BAYLEY, J.-If the decision in the case of Rer v. Chatham (a) is law, which seems not to be denied, relief is no evidence of a settlement in the relieving parish ; and then the sessions could not act upon the evidence of the relief by Chatham, and have come to the right conclusion, in holding that there was no proof of the pauper's being settled at Chatham. It does not, however, appear to me in the present case necessary to say, that relief is no evidence of a settlement ; because, admitting that there was some evidence of a settlement at Chatham, the effect of that evidence was, a question for the sessions to decide : and as they have decided it, and the facts of the case do not, in my opinion, shew that their decision was wrong, I think we ought not to interfere to disturb it. The pauper is first found in the workhouse, at Chatham. By what means he came there, does not appear. Until they could
(a) 8 East, 498.
ascertain that he had a settlement elsewhere, the parish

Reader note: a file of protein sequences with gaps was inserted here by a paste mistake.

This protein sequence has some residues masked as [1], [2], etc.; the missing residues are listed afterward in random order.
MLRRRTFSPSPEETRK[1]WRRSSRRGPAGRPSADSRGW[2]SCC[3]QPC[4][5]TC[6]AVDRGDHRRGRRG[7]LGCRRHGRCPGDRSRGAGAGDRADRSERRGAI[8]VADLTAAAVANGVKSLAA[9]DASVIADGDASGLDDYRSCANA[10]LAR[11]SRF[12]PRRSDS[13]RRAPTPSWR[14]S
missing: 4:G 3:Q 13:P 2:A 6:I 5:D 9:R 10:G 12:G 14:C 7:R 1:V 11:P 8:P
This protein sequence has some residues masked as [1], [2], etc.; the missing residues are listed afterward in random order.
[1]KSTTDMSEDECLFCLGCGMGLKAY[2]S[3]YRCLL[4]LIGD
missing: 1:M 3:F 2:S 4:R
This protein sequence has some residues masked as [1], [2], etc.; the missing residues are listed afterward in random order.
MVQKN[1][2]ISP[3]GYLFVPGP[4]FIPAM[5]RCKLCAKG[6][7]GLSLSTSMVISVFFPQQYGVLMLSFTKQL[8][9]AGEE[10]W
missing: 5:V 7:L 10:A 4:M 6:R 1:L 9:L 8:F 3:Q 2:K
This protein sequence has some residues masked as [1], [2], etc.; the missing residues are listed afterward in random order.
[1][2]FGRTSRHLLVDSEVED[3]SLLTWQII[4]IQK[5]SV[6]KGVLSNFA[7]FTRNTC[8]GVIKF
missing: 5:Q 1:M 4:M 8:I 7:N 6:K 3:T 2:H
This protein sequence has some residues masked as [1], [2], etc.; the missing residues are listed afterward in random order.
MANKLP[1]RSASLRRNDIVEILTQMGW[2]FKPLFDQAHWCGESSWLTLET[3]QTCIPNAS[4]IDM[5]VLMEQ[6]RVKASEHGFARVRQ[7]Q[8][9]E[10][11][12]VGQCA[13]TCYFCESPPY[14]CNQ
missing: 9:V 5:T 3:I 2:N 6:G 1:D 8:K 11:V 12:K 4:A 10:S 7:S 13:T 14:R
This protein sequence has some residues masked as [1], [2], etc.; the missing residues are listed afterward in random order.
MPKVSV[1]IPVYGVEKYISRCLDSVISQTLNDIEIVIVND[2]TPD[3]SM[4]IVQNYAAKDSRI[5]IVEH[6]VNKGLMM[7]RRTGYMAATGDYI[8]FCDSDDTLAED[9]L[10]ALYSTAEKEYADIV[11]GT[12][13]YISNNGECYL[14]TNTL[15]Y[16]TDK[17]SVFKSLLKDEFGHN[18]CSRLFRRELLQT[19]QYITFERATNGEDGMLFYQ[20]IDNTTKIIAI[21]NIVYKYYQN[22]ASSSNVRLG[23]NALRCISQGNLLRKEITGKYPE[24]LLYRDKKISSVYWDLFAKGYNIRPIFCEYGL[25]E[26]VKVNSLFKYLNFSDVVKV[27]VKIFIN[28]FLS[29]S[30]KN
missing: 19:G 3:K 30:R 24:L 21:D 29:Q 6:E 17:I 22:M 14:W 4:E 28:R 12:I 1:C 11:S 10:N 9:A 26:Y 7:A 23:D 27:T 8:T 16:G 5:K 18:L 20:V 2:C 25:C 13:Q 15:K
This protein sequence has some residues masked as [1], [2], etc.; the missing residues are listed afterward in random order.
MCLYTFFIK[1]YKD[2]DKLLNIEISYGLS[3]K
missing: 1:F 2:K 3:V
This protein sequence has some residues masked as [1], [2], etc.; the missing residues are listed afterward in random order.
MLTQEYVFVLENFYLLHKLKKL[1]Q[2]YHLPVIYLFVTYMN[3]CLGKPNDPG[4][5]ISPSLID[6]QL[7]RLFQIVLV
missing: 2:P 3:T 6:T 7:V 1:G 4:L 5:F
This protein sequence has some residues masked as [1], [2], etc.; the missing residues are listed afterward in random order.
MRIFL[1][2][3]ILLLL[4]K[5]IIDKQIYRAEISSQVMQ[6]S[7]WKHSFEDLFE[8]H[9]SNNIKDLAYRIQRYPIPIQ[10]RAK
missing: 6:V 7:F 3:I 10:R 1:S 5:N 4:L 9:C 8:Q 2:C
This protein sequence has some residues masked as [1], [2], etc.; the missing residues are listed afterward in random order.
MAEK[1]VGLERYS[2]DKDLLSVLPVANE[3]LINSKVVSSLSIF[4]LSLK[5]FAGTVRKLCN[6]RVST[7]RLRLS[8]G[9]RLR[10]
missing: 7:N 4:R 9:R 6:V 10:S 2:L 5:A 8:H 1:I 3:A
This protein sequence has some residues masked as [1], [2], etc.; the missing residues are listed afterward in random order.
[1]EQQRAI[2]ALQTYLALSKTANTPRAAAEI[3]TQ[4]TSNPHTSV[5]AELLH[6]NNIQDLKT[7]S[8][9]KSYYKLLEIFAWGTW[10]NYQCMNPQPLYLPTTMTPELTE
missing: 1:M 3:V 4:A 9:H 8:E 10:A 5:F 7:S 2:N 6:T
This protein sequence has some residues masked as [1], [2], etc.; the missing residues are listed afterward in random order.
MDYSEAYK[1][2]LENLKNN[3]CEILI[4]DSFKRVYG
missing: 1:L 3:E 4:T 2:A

officers of Chatham were bound to maintain him. In a The King 0.
case like this, the discovering another place of settlement TROWBRIDGE.
was an extremely difficult thing, and the fact of Chatham relieving the pauper in the interval, was no evidence, or at least not conclusive evidence, of his being settled there. In process of time the pauper became settled at Trowbridge, and received relief from that parish. He afterwards revisited Chatham; but how did the officers of Chatham then act? They relieved him, undoubtedly, and supplied him with money, provisions, and clothes; but for what purpose ? For the purpose of returning him to Trowbridge, and at the same time telling him not to come to Chatham again, without an order or a pass. I think it is impossible to say that relief given by Chatham, under snch circumstances, and for such a purpose, was relief given to the pauper in Trowbridge, or was any admission that he was settled and belonged to Chatham; if it had been, it would have been conclusive against the latter parish ; but as it seems to me, it had no such effect. I cannot concur in the argument that the mere fact of a pauper being first found in a particular parish, is presumptive evidence of his having been born there ; and if the cases that have been referred to, go that length, I, for one, must be allowed to doubt their authority. Upon the whole view of this case I am of opinion, that the sessions have come to a right conclusion, and, therefore, that their order ought to be confirmed.
HOLROYD, J., and LittLEDALE, J., concurred.
Order of Sessions confirmed.